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CLARA ZEVI

 


CLARA ZEVI is wearing the Romy no.006. She is the co-founder of ARTISTS SUPPORT and an art history researcher living in Rome, Italy.

What is a rule that should never be broken?
Help old ladies cross the road.

Do you have a soundtrack to your life?
Avril Lavigne in the morning, Schubert while I work, Sean Paul or Beyonce after 9. I’m a simple gal.

What should we be reading?
You choose but I’m reading Elena Ferrante. I know I’m way late in the game. It’s worth it for some of the characters’ names. There’s Gigliola Spagnuolo, the pastry maker’s daughter and Giuseppina Peluso, Marcello Solara, Pinuccia Caracci, Donato Sarratore…

Where would you find your Doppelgänger?
The little boys in Caravaggio paintings - dark eyes and round rosy cheeks.

What was your last download?
A YouTube video of Kara Walker talking about her work Fons Americanus that was installed at the Tate Britain last year. I’m adding it to the syllabus I’m helping put together for incarcerated students at Rikers island. Kara Walker is so eloquent and her art is a much-needed push to make us (wo)man-up and face our brutal past.

What takes you to cloud 9?
I bought a tulip bulb in the flower market in Amsterdam in December that grew to the height of two De Cecco spaghetti packets one on top of the other. Sticking with the Dutch theme, being on the top floor of the Rijksmuseum at 4:45pm as the guards start kicking people out and you have Vermeer and Rembrandt all to yourself-cloud 9, baby!!!

What is good design?
Gloves attached by a string that you slide into a coat. I don’t understand why only kids get them.

Where do you find good design?
In medieval illuminated manuscripts, particularly in the margins and borders. Medieval artists came up with the most inventive patterns and designs to surround the (usually) minuscule paintings in prayer/holy books. Sometimes the borders are pretty simple and just look like ornate, gothic frames. Some (mostly French) artists started to draw borders that looked like the facades of the cathedrals that were going up all over Europe. But my favorite designs are the totally absurd ones. In one prayer book, at the bottom of the page there’s a drawing of two rabbits walking on their hind legs leading a prisoner into his cell. In another, a monk is exposing his derriere to a praying nun. Art/design doesn’t always have to take itself seriously :)

What does your house smell like?
Often like burnt toast. I confuse well-toasted with over-toasted.

What does your house sound like?
My neighbors - their yappy dog and scheduled hanky panky (once a week, on Sunday).

What is dear to your heart?
My family. Blood and chosen.

What do you find most exciting in contemporary culture?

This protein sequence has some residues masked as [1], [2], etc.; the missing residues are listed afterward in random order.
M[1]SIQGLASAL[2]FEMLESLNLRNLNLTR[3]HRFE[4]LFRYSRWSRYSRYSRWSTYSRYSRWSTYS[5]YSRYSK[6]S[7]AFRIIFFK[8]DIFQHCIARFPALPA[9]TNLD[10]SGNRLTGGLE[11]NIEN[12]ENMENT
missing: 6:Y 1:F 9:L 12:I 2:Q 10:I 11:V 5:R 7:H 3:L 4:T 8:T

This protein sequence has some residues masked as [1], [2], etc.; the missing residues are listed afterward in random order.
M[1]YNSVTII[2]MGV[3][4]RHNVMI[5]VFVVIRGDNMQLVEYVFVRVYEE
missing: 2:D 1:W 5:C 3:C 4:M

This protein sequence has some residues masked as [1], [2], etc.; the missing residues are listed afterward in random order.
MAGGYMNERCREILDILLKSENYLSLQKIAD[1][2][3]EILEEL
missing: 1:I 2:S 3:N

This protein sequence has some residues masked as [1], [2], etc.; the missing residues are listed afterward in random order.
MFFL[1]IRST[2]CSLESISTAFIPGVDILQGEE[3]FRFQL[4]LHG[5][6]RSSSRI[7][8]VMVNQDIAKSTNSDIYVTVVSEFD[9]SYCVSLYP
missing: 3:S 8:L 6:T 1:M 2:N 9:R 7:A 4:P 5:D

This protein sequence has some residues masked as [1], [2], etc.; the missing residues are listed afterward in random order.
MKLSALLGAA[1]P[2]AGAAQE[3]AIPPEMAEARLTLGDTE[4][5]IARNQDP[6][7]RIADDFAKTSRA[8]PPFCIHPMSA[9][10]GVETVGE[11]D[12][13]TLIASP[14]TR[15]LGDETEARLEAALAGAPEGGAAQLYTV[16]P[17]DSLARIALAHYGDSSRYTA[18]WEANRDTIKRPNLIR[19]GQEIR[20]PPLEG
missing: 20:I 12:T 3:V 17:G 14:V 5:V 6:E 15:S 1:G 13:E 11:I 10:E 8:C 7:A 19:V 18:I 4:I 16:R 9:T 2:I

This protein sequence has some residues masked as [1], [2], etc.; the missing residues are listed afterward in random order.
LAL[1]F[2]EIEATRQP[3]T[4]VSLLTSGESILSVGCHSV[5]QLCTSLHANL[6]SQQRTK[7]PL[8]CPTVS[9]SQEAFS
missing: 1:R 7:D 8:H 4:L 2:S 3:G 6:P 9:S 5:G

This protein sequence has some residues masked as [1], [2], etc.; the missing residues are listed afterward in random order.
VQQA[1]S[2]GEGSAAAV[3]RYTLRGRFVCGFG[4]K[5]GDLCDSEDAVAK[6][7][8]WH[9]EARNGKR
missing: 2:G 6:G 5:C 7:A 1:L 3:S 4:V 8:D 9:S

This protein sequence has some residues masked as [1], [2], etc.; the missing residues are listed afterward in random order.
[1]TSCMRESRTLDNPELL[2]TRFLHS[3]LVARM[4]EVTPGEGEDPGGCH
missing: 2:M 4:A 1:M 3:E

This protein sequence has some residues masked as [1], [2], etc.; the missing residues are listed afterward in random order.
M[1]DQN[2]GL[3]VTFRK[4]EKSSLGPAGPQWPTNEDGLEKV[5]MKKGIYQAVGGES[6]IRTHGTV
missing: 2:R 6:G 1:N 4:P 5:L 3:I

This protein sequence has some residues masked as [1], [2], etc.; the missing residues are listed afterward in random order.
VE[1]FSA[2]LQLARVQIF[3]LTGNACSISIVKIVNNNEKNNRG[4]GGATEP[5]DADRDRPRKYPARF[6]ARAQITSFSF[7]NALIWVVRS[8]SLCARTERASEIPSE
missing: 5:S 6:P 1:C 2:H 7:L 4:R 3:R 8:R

Being able to see things on my computer. Getting access to libraries this last year has been difficult (duh) but it's amazing to me how much has been scanned and archived. God bless the Bibliothèque nationale de France and the Met - so much material perfectly photographed and labelled.

What thoughts occupy you currently?
Is it bad to eat cheese at every meal?

What was the first piece of cultural work that really mattered to you?
Pingu, then Titian.
The last work that mattered to me is a large hanging almanac by a young artist that my sister Alma introduced me to. He’s called Simone Carraro and he just graduated from the art school in Venice. Simone uses a lot of folklore and medieval imagery in his work. He's interested in the Venetian lagoon—its history, structure and what it gives/takes from the city. For the calendar he painted a local custom/natural phenomenon for each month, for example the pesce go which are eaten in March and two cultish witches for October.

What do you still wish to learn?
How to predict what’s going to happen in a thriller.

What is still a mystery?
How it took until the early 15th-century for artists to work out correct linear perspective. Somebody pointed this out to me last year and when you think about it, it is amazing to think that it took us that long to get it right.
I am also confused by boys that eat burgers all day and don’t get fat. And people with unadulterated straight teeth.

Where is happiness found?
Noise-cancelling headphones.

What do you see outside your window?
In NY, primary school kids playing tag in the playground. They make nice chalk drawings too, which I can see from my bedroom window. In Rome, cobalt blue skies and the man in the window across from me who smokes a cigarette shirtless every morning.

What do you find humorous?
The stories that children come up with.

What are you working on at the moment?
I started a non-profit a few months ago with my friend/artist Oscar Tiné. We asked eight NY-based artists to donate works to benefit local charities of their choice. Lorna Simpson made a collage to support Until Freedom, an incredible social justice organization that advocates and works to address systematic and racial injustice. Stephen Shore‘s photo of an NY diner will benefit in-need students in the photography program at Bard College. Hiroshi Sugimoto, Louise Lawler, Rirkrit Tiravanija, Rachel Rose, Kembra Pfahler and Pamela Hanson are also all participating in our initiative. They each selected a local charity dear to them and showed incredible generosity by donating works to benefit these great NY causes.
Oscar and I started working on ARTISTS SUPPORT when Covid hit and we wanted to help our city. We wanted to do something 100% charitable and we are so lucky that some of our heroes wanted to take part. Our NY sale closes next month and we're bringing the project to London and LA next.





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